Site labeling. Several of the products we tested incorporate a popular ratings system run by the nonprofit Internet Content Ratings Association (ICRA). This program, in which web-site owners voluntarily label their content, has been around for several years. The ICRA system recently expanded its labeling to include drugs, alcohol, tobacco, and weapons, plus the context in which words appear.
Microsoft's Internet Explorer browser can filter sites using these labels, including the expanded ICRA labeling. (You'll find it listed as "content advisor" under Internet Options in the Explorer menu.) Netscape's browser doesn't have the feature.
We found this feature in Explorer ineffective as the sole filtering technique, because the many sexually explicit sites that aren't rated won't be blocked. You can set the feature to block all unrated sites. But that will block so many unrated conventional sites--including, for example, the White House, the U.S. Senate, the House of Representatives, and the Supreme Court--that it makes browsing pointless.
Site labeling also depends on the honesty with which sites rate themselves. We found one site containing profanity that slipped past Explorer's filter because the site owner chose a label that didn't accurately reflect the site's content. Until far more sites suitable for children are properly labeled, labeling must be considered a complement to other filtering techniques, rather like motion-picture ratings.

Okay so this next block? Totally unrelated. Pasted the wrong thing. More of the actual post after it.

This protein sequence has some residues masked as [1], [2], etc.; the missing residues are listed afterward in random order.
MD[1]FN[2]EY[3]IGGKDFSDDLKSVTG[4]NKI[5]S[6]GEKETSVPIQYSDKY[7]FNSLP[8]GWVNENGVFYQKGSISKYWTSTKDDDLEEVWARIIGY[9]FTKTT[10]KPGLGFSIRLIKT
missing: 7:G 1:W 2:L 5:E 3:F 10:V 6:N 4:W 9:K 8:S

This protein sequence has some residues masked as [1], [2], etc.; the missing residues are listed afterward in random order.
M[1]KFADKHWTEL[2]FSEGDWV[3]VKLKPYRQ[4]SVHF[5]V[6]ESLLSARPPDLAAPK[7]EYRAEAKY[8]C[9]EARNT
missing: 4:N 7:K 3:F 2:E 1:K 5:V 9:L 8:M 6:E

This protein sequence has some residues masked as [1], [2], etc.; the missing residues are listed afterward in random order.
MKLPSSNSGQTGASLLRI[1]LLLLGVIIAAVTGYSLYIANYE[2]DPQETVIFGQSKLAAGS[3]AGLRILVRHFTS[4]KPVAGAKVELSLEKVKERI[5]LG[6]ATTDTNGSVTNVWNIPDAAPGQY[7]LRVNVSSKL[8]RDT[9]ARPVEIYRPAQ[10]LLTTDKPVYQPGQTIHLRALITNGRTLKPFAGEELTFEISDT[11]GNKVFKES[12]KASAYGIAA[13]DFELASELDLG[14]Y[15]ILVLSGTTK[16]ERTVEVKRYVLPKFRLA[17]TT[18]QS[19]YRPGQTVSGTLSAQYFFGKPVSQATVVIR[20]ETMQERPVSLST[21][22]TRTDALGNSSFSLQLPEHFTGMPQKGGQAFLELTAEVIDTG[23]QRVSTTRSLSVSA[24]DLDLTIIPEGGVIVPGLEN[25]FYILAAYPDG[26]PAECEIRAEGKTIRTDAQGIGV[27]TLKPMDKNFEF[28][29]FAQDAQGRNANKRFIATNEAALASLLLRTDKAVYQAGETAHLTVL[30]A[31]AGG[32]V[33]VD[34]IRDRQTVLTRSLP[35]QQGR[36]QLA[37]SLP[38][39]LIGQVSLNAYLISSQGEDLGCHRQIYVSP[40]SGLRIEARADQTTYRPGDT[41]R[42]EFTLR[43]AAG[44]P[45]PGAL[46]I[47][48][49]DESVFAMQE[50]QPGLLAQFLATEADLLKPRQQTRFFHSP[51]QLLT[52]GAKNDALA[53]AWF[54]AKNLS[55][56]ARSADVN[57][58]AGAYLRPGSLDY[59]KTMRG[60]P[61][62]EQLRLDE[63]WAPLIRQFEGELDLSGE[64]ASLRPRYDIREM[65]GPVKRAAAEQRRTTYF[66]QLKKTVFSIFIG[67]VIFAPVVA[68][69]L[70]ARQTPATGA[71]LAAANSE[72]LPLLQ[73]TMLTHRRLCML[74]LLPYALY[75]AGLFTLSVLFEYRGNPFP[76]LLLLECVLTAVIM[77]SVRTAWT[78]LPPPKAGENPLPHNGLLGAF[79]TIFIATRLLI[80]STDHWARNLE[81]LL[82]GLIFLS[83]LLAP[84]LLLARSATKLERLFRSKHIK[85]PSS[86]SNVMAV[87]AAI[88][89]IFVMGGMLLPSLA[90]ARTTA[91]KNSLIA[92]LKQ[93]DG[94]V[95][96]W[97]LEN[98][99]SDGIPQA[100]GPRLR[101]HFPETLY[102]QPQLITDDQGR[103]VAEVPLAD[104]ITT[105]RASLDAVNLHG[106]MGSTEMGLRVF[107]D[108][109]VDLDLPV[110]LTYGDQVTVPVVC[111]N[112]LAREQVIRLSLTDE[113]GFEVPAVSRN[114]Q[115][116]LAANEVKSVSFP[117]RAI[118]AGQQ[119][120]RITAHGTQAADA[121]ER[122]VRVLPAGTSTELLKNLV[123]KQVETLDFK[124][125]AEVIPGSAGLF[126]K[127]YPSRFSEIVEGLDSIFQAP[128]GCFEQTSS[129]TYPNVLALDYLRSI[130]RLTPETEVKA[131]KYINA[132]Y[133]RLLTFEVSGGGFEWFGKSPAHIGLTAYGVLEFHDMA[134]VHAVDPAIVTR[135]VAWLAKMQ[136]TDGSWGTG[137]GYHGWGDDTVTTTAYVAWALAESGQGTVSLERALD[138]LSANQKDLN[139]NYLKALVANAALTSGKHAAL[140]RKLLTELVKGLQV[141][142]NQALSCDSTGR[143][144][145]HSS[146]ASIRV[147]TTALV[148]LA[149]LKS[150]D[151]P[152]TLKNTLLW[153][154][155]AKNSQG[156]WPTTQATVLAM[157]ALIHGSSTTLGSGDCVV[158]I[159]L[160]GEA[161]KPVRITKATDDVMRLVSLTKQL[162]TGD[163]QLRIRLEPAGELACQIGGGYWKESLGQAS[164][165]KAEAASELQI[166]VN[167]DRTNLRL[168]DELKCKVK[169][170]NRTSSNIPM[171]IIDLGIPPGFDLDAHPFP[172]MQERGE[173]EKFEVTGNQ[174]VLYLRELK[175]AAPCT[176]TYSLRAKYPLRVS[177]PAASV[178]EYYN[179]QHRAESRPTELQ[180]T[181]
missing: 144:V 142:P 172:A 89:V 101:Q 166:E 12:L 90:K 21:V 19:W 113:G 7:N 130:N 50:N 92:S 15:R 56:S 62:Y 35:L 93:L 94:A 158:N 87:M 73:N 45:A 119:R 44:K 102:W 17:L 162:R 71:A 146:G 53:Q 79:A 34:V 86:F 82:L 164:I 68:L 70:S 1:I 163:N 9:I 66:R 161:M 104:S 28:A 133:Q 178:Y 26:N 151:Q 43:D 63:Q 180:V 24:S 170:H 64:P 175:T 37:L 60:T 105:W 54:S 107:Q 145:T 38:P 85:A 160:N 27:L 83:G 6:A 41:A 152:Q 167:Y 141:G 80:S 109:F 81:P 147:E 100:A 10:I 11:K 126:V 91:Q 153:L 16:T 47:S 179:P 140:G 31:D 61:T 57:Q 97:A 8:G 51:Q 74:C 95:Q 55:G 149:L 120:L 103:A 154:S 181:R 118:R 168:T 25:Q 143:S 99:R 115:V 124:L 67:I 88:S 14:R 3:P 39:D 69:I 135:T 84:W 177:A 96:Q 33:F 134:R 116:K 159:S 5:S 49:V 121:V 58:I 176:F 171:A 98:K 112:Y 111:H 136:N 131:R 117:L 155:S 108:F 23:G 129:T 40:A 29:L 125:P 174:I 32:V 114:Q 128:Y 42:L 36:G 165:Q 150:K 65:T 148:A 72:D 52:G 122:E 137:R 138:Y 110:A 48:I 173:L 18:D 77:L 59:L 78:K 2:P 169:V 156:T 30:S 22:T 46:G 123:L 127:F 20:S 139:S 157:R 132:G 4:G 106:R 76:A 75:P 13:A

How well do filters block bad stuff?
Our main test determined how well the filters blocked objectionable content. We configured all six products for a 13- to 15-year-old; we also tested AOL's Young Teen (ages 13 to 15) and Mature Teen (ages 16 to 17) parental controls. We pitted them all against a list of 86 easily located web sites that contain sexually explicit content or violently graphic images, or that promote drugs, tobacco, crime, or bigotry.
AOL's Young Teen control, the best by far, allowed only one site through in its entirety, along with portions of about 20 other sites. All the other filters allowed at least 20 percent of the sites through in their entirety. Net Nanny displayed parts of more than a dozen sites, often with forbidden words expunged but graphic images intact.
Why did Young Teen perform so well? According to AOL, the Young Teen control lets kids see only the sites on its approved list, while Mature Teen blocks access to a list of prohibited sites. Kids could view an inappropriate site just because it wasn't on the Mature Teen list. (AOL considers the lists proprietary and does not disclose the number of sites on them.)